A good opening; but even compiling every rote directive from these sources, one finds only a relatively short list of explicitly forbidden practices. Indeed, one finds that the NO is in fact designed to encourage “pastoral options” and “localized creativity,” having been fashioned under the 1960’s theological framework of the pastoral theory, which maintained that the Mass should primarily be an expression of the faith of the community and their religious sentiments, relevant to the experience of the local assembly, and an aid to their respective faith journeys. Being “designed for options” in this way as a kind of multiple-choice (or fill-in-the-blank) rite, it becomes notoriously difficult to codify precisely what must not be done.
Thus for argument’s sake, let’s pretend that a given practice which we feel to be irreverent isn’t clearly condemned in the above sources – does this make it right? A little sensus fidelium would seem to suggest that no, an “argument from silence” isn’t enough to commend things like demon statues in the sanctuary. “No Rubric Flatly Forbids It” cannot legitimate irreverent praxis.
Still believing a given practice to be wrong, then, let’s attempt some further answers as to why a given thing must not be done in the Mass.
5. The Pastor Forbids It
6. The Bishop Forbids It
Unfortunately, these are even weaker than the first four. One need not review the above images to know that there are priests and bishops aplenty who stand ready to engage in any number of irreverent liturgical acts; even the Pope may do as much (a point we will revisit at greater length in the second installment, but a recent article in a related vein can be viewed at OnePeterFive here). “It’s Okay With Father” cannot legitimate irreverent praxis.
We seem to be running out of options, but let’s attempt another:
7. My Theology Forbids It
A good Catholic education may certainly prove helpful in addressing an irreverent practice. However, philosophically and theologically creative minds (read: sophists) might marshal any host of justifications for irreverent liturgical practices – indeed, this has been the sad legacy of the past fifty years. Yet still, we feel that something is wrong, even gravely so. “It Can Be Explained Theologically” cannot legitimate irreverent praxis.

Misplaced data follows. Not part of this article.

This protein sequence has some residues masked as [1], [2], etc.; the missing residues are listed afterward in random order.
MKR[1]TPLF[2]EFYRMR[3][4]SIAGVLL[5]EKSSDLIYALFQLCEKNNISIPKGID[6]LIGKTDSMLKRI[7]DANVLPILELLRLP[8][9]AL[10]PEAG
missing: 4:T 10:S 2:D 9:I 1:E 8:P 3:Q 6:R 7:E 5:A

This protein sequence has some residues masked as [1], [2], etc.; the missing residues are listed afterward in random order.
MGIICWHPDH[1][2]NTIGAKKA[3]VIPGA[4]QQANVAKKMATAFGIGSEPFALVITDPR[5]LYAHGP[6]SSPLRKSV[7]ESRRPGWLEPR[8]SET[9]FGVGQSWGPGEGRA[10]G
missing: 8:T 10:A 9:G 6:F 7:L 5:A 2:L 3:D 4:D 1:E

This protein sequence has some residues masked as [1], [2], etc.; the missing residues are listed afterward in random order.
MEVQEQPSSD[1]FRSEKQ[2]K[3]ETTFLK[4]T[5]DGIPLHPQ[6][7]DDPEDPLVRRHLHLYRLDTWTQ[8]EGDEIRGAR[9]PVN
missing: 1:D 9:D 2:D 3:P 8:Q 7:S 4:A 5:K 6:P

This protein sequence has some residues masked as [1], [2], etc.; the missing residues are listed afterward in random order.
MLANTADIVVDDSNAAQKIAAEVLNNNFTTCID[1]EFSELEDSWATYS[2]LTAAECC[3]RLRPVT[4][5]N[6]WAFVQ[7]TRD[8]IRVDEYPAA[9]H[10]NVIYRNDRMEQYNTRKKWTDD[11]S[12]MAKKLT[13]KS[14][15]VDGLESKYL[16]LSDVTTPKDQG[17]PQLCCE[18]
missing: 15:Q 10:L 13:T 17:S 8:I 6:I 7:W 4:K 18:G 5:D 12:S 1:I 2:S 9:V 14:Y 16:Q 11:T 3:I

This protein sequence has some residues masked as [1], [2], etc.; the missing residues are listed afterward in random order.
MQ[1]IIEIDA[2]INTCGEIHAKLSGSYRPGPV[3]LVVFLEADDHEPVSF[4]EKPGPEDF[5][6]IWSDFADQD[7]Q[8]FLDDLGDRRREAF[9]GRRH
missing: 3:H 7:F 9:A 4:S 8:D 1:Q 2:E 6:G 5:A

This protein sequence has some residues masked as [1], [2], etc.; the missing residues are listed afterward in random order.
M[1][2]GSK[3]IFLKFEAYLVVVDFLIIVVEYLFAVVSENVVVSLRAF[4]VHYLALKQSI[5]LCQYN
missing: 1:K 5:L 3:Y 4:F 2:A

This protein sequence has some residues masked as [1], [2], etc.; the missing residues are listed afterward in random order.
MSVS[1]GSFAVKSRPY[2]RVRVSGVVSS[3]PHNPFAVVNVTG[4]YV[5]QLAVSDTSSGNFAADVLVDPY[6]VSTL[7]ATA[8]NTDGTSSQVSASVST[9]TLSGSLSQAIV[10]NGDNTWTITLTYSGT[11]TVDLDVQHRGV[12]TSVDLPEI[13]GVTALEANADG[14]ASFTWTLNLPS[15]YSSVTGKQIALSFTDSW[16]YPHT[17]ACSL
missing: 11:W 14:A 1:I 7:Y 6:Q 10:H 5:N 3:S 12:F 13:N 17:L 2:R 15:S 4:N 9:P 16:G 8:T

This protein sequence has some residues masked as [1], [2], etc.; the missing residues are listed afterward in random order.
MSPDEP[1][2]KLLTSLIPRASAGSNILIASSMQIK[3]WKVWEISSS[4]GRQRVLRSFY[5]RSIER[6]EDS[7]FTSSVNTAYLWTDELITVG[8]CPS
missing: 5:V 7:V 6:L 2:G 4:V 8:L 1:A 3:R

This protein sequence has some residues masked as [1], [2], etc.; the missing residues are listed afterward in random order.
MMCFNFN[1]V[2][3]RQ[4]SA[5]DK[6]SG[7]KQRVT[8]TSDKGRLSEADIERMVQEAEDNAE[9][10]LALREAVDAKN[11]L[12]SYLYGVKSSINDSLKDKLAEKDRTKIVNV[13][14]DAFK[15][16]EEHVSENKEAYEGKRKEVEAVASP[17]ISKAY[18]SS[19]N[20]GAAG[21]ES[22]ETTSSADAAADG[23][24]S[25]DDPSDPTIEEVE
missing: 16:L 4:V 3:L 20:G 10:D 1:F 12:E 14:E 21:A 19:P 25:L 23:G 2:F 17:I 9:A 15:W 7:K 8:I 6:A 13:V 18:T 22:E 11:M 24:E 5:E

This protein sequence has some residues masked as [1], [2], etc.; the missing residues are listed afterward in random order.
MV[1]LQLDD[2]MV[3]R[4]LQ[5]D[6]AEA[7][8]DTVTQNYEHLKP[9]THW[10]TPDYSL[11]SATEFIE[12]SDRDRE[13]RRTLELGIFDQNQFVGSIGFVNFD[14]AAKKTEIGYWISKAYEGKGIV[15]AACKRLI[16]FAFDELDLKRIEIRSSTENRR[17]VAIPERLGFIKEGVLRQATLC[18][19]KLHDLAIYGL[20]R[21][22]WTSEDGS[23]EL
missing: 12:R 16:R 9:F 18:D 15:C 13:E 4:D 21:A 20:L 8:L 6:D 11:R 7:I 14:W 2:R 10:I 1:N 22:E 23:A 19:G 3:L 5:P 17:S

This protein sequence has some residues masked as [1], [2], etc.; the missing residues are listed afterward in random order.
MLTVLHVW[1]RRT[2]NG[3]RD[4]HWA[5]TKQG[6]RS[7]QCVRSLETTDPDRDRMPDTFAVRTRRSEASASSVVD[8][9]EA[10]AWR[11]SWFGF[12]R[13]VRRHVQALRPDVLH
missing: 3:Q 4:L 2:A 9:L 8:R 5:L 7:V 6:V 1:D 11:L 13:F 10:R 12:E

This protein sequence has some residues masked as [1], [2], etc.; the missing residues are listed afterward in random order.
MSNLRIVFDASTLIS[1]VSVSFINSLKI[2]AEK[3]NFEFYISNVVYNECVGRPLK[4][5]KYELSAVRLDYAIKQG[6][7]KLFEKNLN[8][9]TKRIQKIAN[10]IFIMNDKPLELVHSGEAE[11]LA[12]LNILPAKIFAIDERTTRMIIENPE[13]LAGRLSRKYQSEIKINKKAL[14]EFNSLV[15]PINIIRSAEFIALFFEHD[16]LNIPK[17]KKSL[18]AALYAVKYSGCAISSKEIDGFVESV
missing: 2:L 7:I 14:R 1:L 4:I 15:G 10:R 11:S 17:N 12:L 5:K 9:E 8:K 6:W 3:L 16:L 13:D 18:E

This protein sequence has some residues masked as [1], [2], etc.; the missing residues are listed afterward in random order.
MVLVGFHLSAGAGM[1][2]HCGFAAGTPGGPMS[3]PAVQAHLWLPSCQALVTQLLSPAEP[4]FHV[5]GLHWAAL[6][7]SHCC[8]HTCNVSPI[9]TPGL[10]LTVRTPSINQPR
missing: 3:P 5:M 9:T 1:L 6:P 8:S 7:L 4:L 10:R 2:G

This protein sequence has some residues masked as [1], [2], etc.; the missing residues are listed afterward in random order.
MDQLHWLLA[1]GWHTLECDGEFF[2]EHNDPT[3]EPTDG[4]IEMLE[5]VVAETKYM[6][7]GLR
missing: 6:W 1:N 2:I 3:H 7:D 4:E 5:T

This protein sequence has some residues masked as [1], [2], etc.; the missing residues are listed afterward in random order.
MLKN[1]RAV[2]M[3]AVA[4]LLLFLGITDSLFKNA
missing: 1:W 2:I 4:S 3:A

What, then, are we left with?
Ah yes, the old holdout:
8. My Conscience Forbids It
But alas, the trump card of conscience gets us no further than a personal justification to “shop elsewhere” when it comes to liturgy. We may feel that a certain practice is irreverent, but there are others who feel differently, no? Other consciences are involved, other needs, other (more prayerful? better-formed?) opinions… and if these inveigh against us, it seems we are left with no discernibly objective answer to the problem of irreverent praxis, other than the relativist’s favorite aphorism: “It’s wrong for me, but right for you.” Such a position does legitimate irreverent praxis.
Or rather, it eviscerates the notion of reverence altogether, supplanting it with the tenets of Modernism (see Pope St. Pius X’s rigorous exposition and condemnation of that heresy here) tending finally to religious indifferentism: Reverence is what we make it, because religion is what we make it, and it’s all good.
Thus it would appear that there’s nothing to say a given practice must not be done in liturgy; indeed, any number of irreverent practices could be applauded, like the Hindu idol processed into a Catholic Marian shrine earlier this year, or the inclusion of pagan ritual elements at Masses in the Archdiocese of Los Angeles. It should be evident by now that the engagement of “irreverences” in the NO, when limited to the above lines of argumentation, must always reduce to one of two options:
“Liturgical positivism”: it’s only wrong if current authority clearly forbids it
– OR –